Bet the Farm
5 x 8
5 x 8
Beth Hoffman was living the good life: she had a successful career as a journalist and professor, a comfortable home in San Francisco, and plenty of close friends and family. Yet in her late 40s, she and her husband decided to leave the big city and move to his family ranch in Iowa—all for the dream of becoming a farmer, to put into practice everything she had learned over decades of reporting on food and agriculture. There was just one problem: money.
Half of America's two million farms made less than $300 in 2019. Between rising land costs, ever-more expensive equipment, the growing uncertainty of the climate, and few options for health care, farming today is a risky business. For many, simply staying afloat is a constant struggle.
Bet the Farm chronicles this struggle through Beth’s eyes as a beginning farmer. She must contend with her father-in-law, who is reluctant to hand over control of the land. Growing oats is good for the environment but ends up being very bad for the wallet. And finding somewhere, in the midst of COVID-19, to slaughter grass-finished beef is a nightmare. The couple also must balance the books, hoping that farming isn’t a romantic fantasy that takes every cent of their savings.
Even with a decent nest egg and access to land, making ends meet at times seems impossible. And Beth knows full well that she is among the privileged. If Beth can’t make it, how can farmers who confront racism, lack access to land, or don’t have other jobs to fall back on? Bet the Farm is a first-hand account of the perils of farming today and a personal exploration of more just and sustainable ways of producing food.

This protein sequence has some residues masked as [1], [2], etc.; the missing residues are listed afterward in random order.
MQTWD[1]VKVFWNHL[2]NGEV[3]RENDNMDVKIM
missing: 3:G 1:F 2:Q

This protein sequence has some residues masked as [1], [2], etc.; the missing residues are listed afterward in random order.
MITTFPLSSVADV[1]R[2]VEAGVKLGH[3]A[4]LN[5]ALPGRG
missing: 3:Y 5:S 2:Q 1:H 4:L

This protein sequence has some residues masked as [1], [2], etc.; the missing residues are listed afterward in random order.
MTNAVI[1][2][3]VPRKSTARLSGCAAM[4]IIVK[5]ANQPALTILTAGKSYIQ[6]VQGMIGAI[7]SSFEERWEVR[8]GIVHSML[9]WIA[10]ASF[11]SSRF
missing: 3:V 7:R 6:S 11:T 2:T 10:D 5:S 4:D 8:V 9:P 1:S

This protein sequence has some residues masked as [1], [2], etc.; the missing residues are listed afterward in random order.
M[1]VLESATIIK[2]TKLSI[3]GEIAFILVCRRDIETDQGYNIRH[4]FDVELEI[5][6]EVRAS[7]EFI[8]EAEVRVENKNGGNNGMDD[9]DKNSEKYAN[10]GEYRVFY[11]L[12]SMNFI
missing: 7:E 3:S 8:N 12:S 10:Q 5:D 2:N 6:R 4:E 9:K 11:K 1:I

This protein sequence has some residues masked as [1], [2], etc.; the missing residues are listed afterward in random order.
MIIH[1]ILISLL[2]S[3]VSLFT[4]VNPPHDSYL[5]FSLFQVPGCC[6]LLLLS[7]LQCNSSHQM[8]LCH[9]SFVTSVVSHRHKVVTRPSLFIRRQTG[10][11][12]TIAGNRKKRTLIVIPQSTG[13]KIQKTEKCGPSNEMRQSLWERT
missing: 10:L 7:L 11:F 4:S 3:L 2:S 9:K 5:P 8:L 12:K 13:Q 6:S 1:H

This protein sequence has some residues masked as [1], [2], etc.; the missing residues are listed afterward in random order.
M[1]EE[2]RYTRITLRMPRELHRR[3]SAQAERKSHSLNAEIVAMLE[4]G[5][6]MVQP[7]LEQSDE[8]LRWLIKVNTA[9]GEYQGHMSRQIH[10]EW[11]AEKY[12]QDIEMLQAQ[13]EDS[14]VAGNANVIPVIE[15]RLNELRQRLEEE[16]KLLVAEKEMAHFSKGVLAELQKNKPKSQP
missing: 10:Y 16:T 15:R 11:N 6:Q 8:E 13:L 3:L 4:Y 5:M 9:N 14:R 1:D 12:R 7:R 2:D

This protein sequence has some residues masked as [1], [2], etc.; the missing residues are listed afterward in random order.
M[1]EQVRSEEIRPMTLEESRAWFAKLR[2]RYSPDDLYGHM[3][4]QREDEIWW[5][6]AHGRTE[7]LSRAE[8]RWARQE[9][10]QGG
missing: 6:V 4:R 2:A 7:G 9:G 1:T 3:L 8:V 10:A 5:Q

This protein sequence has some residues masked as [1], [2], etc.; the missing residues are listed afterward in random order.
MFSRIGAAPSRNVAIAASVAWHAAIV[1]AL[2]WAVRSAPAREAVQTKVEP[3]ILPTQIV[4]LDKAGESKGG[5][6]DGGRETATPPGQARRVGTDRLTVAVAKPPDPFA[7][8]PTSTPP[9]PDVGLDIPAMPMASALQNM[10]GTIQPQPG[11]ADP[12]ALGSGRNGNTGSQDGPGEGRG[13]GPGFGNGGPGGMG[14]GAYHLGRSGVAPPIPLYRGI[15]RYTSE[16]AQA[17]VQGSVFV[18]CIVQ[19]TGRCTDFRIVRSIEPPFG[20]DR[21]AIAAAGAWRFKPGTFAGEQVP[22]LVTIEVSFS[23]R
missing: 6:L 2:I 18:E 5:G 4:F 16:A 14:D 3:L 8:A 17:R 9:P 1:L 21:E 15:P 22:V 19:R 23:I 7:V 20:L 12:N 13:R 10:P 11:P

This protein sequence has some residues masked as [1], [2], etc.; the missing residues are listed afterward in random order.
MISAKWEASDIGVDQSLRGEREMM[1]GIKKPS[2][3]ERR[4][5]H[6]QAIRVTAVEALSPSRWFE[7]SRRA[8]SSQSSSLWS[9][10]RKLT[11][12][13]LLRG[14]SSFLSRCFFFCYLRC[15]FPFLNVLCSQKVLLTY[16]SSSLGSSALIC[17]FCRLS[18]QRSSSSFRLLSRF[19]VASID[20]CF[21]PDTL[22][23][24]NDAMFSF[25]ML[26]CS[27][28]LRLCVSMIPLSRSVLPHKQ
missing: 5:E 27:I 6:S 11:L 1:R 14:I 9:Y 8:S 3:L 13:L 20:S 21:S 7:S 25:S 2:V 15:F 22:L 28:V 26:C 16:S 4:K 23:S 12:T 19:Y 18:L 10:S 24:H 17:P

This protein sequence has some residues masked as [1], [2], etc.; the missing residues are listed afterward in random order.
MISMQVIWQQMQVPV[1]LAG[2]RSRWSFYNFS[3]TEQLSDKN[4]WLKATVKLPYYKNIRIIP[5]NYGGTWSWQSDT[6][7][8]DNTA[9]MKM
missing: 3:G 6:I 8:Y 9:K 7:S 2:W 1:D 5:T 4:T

"Part farm thriller, part historical nonfiction, Bet the Farm keeps readers guessing—will Whippoorwill Creek Farm succeed or fail?—as they learn the realities of farming. Hoffman doesn’t shy away from the benefits of race or privilege as she shares the history of and hopes for American farming. A must-read for anyone with romantic notions about farming!"
Rachelle Chase, author of Creating the Black Utopia of Buxton, Iowa
"The coastal elite who takes on an Iowa farm might smack of sit-com fare, but Bet the Farm is an essential look into the reality of an American way of life that is profoundly misunderstood by the majority of Americans. This is a story only Hoffman can tell, as an outsider with decades of experience writing about agriculture who also immerses herself in the experience firsthand."
Andrew Cotto, author of The Domino Effect and Outerborough Blues, and contributor, The New York Times
"Honest and authentic, Beth Hoffman accomplishes what few authors who write about farms ever achieve: conveying amid the hard work and simple pleasures, the realities of running a tough business. Readers seldom get to view farming so accurately."
John Piotti, President, American Farmland Trust
"Combining an analysis of the troubled state of American agriculture with her personal account of three years of transforming a 'conventional' family farm into an organic one, Hoffman busts myths, confronts hard truths, and provides a vision for what could follow the end phase of factory farming."
Martha Saavedra, University of California, Berkeley
Chapter 1. The Simple Life?
Chapter 2. Land Rich, Cash Poor
Chapter 3. The Land of Corn and Cattle
Chapter 4. The Price of Sustainability
Chapter 5. Privilege to Farm
Chapter 6. Money Matters
Chapter 7. What about Subsidies?
Chapter 8. The Cattle Runaround
Chapter 9. Keeping Up with the Joneses
Chapter 10. Everybody Does It – off the Farm
Chapter 11. A New Narrative
Chapter 12. Self-Care Is Key
Chapter 13. Co-farming and Community
Chapter 14. Sharing the Pie
Chapter 15. People and Policy
Chapter 16. Meanwhile, Back at the Ranch
About the Author